In practice

The Danish Energy Agreements towards a carbon-neutral society

Key messages

Energy Agreements support Denmark’s long-term goal of becoming a carbon neutral society by 2050, a goal first set in 2011 in the Energy Strategy 2050. Energy Agreements successfully helped creating a climate of trust for investors in clean energy and public acceptability to support the consumer prices of such energy.

IPAC dashboard (Denmark)




Last updated06 October 2021

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Denmark set its long-term goal of becoming a carbon neutral society by 2050 in 2011. Intermediate goals include reaching 30% of renewable energy resources in total primary energy supply by 2020 (reached in 2016) and 55% by 2030. The Danish Energy Agency estimated that without additional policies, the share of renewables would stagnate and fossil fuel consumption and greenhouse gas emissions risk to increase after 2020.


The Energy Agreements are part of a long tradition of written political agreements among political parties in the Danish Parliament. These agreements are legally non-binding tools outside the normal legislative process and commit parties to support the legislation necessary to implement it. Parties use political agreements to “bind” each other to decisions that may prove unpopular (e.g. structural reform) or for which long-term continuity is key (e.g. incentives for companies to invest in renewables). For example, Denmark committed to phase out electricity production from coal by 2030. The 2012 Energy Agreement set the framework for 2012-20, which was then extended in the 2018 Energy Agreement for 2020-24.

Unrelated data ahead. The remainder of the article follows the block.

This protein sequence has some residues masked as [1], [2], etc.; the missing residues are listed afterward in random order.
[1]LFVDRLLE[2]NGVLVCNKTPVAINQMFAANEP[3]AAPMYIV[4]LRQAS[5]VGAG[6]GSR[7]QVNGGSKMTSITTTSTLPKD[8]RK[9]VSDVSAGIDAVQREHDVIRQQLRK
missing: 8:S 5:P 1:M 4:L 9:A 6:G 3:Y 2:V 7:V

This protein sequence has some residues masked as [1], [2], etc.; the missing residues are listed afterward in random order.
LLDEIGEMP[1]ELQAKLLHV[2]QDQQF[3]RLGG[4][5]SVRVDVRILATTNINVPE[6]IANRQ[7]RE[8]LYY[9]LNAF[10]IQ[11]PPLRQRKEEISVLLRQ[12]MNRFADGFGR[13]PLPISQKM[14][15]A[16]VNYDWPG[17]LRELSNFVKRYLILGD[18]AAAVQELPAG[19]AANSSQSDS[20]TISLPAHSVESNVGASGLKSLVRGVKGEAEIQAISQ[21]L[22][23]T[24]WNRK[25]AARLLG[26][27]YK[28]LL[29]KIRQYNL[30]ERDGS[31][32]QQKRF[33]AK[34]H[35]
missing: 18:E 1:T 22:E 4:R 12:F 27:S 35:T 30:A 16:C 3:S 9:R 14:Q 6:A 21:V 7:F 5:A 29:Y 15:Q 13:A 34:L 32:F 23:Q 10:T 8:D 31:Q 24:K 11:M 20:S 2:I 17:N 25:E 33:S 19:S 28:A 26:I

The 2018 Energy Agreement includes ten priorities, with several initiatives for each. The agreement largely builds on the 2017 recommendations made by an independent energy commission. It proposes, for instance, increasing flexibility of the energy system, removing restrictions on production in the form of combined heat and power (CHP) requirements, implementing market-based and technology neutral solutions, phasing out subsidies (except for existing CHP plants) and pursuing international co-operation. It has a strong focus on cost-effectiveness. Under the agreement, technology-neutral one-off investment grants will replace feed-in tariffs in a move to solutions that are more responsive to changing market conditions. Some EUR 560 million is to be allocated for this purpose from the state budget for 2020-24.

Implementing tools such as the policy, regulatory and analytical framework will complement the agreement to contextualise certain initiatives on renewables and energy efficiency, including the gas strategy, a new energy savings programme and the building renovation strategy. A special reserve is planned under the agreement for additional actions as of 2025.

The 2018 Energy Agreement does not clarify how Denmark plans to cope with the energy need and associated environmental impact of data centres, which will contribute to growing energy demand, while coal is to be phased out. The agreement also reconfirms continued extensive oil and gas extraction in the North Sea, although Denmark announced in 2018 that there would be no onshore oil, gas and shale gas exploration.

Outcomes and lessons learned

The Energy Agreements contributed to establishing a climate of trust for investors in clean energy.

They helped raise society awareness and public acceptability of the higher consumer prices of renewable energy.

Further information

OECD (2019), OECD Environmental Performance Reviews: Denmark 2019, OECD Environmental Performance Reviews, OECD Publishing, Paris,

Government of Denmark et al. (2018), Energy Agreement of 29 June 2018, Government of Denmark, Copenhagen,